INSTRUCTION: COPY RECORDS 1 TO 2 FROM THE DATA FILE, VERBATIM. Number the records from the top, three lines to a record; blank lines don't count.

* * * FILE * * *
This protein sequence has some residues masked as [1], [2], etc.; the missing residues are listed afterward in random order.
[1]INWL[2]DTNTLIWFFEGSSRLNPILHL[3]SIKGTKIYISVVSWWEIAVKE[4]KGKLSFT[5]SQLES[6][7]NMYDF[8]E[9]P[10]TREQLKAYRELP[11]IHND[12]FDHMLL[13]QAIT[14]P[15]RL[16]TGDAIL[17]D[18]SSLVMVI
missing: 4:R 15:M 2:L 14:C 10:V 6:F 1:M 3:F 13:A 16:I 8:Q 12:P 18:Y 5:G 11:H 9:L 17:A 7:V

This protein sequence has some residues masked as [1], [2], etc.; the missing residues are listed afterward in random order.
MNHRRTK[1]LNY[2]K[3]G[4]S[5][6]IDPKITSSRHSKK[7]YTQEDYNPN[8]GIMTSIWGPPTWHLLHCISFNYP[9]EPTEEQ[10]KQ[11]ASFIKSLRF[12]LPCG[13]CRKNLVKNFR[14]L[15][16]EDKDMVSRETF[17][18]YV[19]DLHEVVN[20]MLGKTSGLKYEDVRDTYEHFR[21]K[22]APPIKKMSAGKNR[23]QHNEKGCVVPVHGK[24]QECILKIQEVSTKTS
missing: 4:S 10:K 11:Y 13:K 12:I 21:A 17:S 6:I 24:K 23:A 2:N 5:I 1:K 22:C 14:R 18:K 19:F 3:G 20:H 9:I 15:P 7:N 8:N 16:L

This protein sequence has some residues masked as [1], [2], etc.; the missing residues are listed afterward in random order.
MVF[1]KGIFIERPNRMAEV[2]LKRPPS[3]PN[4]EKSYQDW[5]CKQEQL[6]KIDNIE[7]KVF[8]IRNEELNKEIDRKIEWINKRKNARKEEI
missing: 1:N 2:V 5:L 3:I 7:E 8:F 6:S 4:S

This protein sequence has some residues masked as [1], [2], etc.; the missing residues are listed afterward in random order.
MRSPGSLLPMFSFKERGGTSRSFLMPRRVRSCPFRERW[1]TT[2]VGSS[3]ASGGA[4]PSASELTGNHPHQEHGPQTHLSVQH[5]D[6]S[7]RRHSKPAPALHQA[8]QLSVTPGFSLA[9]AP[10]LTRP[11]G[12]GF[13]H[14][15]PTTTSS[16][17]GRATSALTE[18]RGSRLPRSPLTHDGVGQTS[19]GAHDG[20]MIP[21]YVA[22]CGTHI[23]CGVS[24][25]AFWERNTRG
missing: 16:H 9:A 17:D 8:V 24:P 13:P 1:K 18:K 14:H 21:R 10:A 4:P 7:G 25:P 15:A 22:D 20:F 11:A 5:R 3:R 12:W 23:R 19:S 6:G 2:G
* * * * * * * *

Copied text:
This protein sequence has some residues masked as [1], [2], etc.; the missing residues are listed afterward in random order.
[1]INWL[2]DTNTLIWFFEGSSRLNPILHL[3]SIKGTKIYISVVSWWEIAVKE[4]KGKLSFT[5]SQLES[6][7]NMYDF[8]E[9]P[10]TREQLKAYRELP[11]IHND[12]FDHMLL[13]QAIT[14]P[15]RL[16]TGDAIL[17]D[18]SSLVMVI
missing: 4:R 15:M 2:L 14:C 10:V 6:F 1:M 3:F 13:A 16:I 8:Q 12:P 18:Y 5:G 11:H 9:L 17:A 7:V

This protein sequence has some residues masked as [1], [2], etc.; the missing residues are listed afterward in random order.
MNHRRTK[1]LNY[2]K[3]G[4]S[5][6]IDPKITSSRHSKK[7]YTQEDYNPN[8]GIMTSIWGPPTWHLLHCISFNYP[9]EPTEEQ[10]KQ[11]ASFIKSLRF[12]LPCG[13]CRKNLVKNFR[14]L[15][16]EDKDMVSRETF[17][18]YV[19]DLHEVVN[20]MLGKTSGLKYEDVRDTYEHFR[21]K[22]APPIKKMSAGKNR[23]QHNEKGCVVPVHGK[24]QECILKIQEVSTKTS
missing: 4:S 10:K 11:Y 13:K 12:I 21:A 17:S 6:I 24:K 23:A 2:N 5:I 1:K 22:C 14:R 18:K 19:F 3:G 20:H 9:I 15:P 7:N 8:N 16:L